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Erdogan Turkish President says yes vote best response to 'fascist Europe'

Relations have strained between Europe and Turkey, especially with Netherlands and Germany.

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Recep Tayyip Erdogan could stay president until 2029 if he gets his way in next month's referendum play

Recep Tayyip Erdogan could stay president until 2029 if he gets his way in next month's referendum


Turkish President Recep Tayyip Erdogan said Tuesday that voting 'yes' in next month's referendum on expanding his powers was the best response to what he called a "fascist and cruel" Europe.

"This Europe, like before World War II, is a racist, fascist, cruel Europe... An anti-Islam and anti-Turkish Europe," Erdogan told a rally in Ankara in his latest onslaught against the European Union.

"Give such a response, that those watching us on the screen, those watching us abroad, our citizens, all of Europe, all of the world can hear this," he told cheering crowds.

The president was speaking ahead of an April 16 vote on whether to approve constitutional changes that will abolish the post of prime minister and could see him stay in power until 2029.

The Turkish government argues the changes are necessary for stability but critics fear it will lead to one-man rule.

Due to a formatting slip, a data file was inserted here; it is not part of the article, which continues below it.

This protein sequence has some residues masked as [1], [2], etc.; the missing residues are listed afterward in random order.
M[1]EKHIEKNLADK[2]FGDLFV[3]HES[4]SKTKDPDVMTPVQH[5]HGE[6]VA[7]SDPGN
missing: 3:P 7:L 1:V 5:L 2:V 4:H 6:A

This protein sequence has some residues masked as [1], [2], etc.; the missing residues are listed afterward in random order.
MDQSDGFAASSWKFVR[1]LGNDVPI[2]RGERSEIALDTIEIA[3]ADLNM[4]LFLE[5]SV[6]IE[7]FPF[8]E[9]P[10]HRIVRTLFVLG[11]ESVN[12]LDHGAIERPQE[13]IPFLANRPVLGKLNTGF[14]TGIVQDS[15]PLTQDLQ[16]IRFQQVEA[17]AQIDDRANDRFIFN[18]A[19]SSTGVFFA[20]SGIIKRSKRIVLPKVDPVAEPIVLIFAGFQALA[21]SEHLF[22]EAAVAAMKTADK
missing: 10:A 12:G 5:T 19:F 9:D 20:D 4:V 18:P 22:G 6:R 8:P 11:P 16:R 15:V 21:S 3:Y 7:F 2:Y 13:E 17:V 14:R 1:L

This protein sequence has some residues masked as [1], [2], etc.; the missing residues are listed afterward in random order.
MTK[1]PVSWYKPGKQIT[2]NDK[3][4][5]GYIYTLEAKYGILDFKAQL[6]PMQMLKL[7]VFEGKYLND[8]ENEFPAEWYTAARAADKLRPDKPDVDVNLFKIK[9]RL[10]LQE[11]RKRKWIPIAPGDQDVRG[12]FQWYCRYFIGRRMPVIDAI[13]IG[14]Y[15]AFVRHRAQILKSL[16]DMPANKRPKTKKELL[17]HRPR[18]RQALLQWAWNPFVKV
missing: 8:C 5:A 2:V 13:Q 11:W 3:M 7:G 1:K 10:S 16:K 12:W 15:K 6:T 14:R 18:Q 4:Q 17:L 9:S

Relations have strained between Europe and Turkey -- especially with Netherlands and Germany -- after Turkish ministers were blocked from speaking with citizens during large gatherings for a 'yes' vote.

Ankara repeatedly accused Berlin and The Hague of using "Nazi measures", deeply angering Europe.

On Monday, Deputy Prime Minister Numan Kurtulmus defended the jibes, saying the comments were to ensure Europe "does not fall into the trap of fascism".

Erdogan showed no sign of let-up in his criticism of German Chancellor Angela Merkel, whom he has accused of "supporting terrorists" and of using "Nazi measures".

The president hit out at Merkel's calls for dual Turkish-German national Deniz Yucel, the Turkey correspondent of the German newspaper Die Welt, to be freed.

Yucel was jailed last month and is awaiting trial on terror charges.

Erdogan, who accused Yucel of being a "terror agent" and taking refuge with German consular officials for a month, said Merkel had asked for him to be allowed to leave Turkey during her February visit.

"Our judiciary is independent, the decision will be given by the judiciary," Erdogan said he told the German leader.

The crisis is jeopardising Ankara's decades-long bid to join the bloc.

But Erdogan swatted away such fears, saying the membership process and the 2016 EU-Turkey deal on stopping the flow of migrants into Europe could not be used against Turkey.

"The European Union process, the readmission agreement, this and that, from now on, you can't threaten us with these anymore."

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